Lakes College students volunteer in libraries to help the local community

Lakes College Level 3 Health & Social Care students have been volunteering as Digital Access Volunteers at Whitehaven and Workington Library, delivering a total of ten sessions. The students have been working with disabled service users to teach them valuable digital skills that will be useful to them in everyday life.

The students were assisting individuals in using the NHS choices website and showed them how to navigate the site and find out about a healthy lifestyle. They also showed the service users how to make appointments to see a doctor without going to the doctors’ surgery. Another activity the students took part in was showing service users how to make and use an email account so they can communicate with friends and family and use websites that require email addresses.

Becky Sutton, 17 from Workington, is one of the Lakes College students participating in the scheme. She comments: “During my time volunteering I assisted a lip reading group showing individuals how to create and use an email account. The individuals all had hearing impairments so we had to ensure we spoke clearly so they could understand us. I found the experience really rewarding as I knew I was making a difference to the service users’ lives. I am also a shy person so found that this built up my confidence each time I took part.”

Student Chloe Scott, 17 from Whitehaven, adds: “I worked with a service user to teach them how to use the NHS choices website. We also discussed her interests and I found out that she liked cooking and baking so I showed her how to search for recipes online and she found a chocolate truffles recipe which she was going to make for her mother on Mother’s Day. Eventually I want to be a nurse and specialise in Mental Health Nursing, so this experience has helped me to develop my skills in adapting sessions and the way I communicate with different individuals depending on their needs and personality.”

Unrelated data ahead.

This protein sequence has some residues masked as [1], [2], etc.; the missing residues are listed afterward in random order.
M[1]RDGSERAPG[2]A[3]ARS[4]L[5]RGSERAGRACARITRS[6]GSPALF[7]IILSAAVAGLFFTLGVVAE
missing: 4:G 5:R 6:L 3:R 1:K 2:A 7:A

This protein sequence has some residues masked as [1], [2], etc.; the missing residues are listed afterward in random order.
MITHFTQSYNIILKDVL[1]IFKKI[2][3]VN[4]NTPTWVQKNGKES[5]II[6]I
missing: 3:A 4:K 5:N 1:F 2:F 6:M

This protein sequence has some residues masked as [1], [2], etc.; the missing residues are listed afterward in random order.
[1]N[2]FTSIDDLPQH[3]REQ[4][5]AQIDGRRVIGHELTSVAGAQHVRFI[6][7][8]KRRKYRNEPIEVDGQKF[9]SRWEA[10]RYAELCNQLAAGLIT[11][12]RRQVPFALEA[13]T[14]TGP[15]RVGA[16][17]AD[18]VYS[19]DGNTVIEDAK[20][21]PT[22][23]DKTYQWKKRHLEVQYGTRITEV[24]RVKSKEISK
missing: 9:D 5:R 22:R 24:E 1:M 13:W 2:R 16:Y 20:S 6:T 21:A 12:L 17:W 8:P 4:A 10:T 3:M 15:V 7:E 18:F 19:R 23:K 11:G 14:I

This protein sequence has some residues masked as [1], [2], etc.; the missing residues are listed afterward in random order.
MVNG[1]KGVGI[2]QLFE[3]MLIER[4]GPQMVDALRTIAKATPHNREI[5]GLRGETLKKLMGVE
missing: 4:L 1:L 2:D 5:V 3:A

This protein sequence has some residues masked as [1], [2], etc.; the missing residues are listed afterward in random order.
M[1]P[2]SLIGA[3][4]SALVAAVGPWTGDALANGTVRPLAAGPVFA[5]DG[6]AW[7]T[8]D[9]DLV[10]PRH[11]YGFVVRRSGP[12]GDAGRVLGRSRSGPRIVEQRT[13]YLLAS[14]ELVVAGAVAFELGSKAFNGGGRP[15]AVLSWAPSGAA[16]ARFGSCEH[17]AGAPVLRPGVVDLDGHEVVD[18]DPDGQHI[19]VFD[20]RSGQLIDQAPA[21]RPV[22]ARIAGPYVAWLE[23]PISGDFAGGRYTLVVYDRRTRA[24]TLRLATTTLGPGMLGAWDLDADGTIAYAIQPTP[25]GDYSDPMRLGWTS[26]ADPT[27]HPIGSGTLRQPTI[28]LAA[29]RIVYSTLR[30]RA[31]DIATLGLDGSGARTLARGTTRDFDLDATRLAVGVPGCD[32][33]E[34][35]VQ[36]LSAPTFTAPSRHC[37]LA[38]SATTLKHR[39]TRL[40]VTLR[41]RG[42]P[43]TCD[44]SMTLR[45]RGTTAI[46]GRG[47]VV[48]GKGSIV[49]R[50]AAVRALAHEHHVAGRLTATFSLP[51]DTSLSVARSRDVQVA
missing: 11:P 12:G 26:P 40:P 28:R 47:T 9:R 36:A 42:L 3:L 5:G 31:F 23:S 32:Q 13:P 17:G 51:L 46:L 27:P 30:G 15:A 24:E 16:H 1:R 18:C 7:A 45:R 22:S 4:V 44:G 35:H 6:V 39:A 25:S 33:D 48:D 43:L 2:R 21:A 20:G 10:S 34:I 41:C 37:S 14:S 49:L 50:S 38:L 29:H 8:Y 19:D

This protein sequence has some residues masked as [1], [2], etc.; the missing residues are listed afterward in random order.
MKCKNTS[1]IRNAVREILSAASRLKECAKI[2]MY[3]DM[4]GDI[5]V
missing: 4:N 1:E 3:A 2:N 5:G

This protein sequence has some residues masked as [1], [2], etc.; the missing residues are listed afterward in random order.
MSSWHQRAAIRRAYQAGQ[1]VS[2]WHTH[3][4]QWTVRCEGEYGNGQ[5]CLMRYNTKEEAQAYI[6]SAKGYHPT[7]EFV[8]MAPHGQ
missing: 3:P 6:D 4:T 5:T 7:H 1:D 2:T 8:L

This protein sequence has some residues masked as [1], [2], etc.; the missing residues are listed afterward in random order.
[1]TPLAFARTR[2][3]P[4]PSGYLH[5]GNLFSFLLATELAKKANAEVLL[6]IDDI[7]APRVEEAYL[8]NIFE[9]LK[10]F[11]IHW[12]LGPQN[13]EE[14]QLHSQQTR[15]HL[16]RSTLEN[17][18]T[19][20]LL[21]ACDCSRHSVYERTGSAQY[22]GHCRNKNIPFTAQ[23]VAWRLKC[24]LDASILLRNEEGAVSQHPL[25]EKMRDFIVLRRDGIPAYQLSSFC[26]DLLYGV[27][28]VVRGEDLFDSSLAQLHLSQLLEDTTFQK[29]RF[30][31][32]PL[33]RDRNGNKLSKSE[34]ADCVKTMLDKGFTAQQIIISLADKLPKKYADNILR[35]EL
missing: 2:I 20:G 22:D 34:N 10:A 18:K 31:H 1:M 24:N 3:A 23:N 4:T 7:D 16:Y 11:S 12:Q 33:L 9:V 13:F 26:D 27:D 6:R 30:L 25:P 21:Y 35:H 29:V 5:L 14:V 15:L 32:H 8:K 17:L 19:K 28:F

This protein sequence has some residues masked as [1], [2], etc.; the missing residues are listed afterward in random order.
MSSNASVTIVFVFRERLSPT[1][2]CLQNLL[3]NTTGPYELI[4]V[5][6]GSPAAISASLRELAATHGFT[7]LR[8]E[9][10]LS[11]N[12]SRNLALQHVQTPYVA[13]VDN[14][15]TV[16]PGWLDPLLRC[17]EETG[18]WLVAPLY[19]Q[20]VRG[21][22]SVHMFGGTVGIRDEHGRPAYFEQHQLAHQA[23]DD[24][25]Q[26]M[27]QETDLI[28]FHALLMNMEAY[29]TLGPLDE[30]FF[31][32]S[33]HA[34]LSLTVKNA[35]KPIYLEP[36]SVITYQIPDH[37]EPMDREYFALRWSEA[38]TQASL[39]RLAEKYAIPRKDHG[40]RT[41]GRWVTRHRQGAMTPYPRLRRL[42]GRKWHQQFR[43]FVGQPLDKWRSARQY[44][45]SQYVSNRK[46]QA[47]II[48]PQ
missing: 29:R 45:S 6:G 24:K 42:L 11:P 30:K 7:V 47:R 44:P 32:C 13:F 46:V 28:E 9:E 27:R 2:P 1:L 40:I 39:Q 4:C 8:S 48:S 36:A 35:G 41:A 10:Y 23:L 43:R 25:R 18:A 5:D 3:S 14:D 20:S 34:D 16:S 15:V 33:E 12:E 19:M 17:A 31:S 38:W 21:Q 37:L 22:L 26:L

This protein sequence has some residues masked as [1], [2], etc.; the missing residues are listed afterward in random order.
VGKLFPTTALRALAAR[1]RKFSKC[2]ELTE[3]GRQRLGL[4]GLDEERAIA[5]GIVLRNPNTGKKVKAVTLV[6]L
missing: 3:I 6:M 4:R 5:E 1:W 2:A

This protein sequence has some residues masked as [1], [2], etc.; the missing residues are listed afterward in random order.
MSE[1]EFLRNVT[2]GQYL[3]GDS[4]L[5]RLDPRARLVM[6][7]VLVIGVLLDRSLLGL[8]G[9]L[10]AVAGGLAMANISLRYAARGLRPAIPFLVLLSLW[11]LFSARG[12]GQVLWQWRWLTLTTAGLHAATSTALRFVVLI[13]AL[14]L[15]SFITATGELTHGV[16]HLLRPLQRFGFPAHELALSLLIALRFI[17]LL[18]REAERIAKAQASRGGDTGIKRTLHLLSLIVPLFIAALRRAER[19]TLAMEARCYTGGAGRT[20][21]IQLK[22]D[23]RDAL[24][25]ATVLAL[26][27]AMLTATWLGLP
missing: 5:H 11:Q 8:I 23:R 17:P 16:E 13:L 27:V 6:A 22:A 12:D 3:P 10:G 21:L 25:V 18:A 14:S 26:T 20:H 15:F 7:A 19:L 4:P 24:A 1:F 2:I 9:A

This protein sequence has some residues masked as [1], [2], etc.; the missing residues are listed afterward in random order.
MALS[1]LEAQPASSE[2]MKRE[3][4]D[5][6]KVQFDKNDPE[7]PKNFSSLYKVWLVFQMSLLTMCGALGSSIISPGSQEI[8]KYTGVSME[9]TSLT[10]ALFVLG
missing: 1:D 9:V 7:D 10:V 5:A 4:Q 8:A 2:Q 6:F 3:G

Each volunteer received training before the sessions and were given information on the service user they were assisting so they can tailor the session to each individual’s interests and current abilities to help them to get engaged in the session. The students are given criteria to meet with each service user before the sessions.

Tanya Daniel, Community Service Officer at Whitehaven Library, said: “We decided to take part in the Digital Inclusion project because we wanted to help people become more digitally abled and so that the service users would eventually be able to learn how to access our online resources. We were grateful when the Health & Social Care students came forward and offered their time to help with the project. The students were crucial to the running of the project and we couldn’t have done the sessions without the help from the college as they were the only volunteers we worked with. The students acted appropriately, politely and patiently at all times and I was very impressed with their performance.”

Chris Nattress, Principal of Lakes College, comments “This has been a fantastic opportunity for our students to participate in an activity that helps members of the local community. They have made an impact on the lives of a number of individuals which they should be incredibly proud of. In addition, the project has also given the learners the chance to gain real world skills in the sector that will help them when seeking employment in the future.”

The project is run by Cumbria County Council and is funded by the Tinder Foundation, a charity which helps people by focusing on digital inclusion, community learning, and tackling social challenges through digital solutions.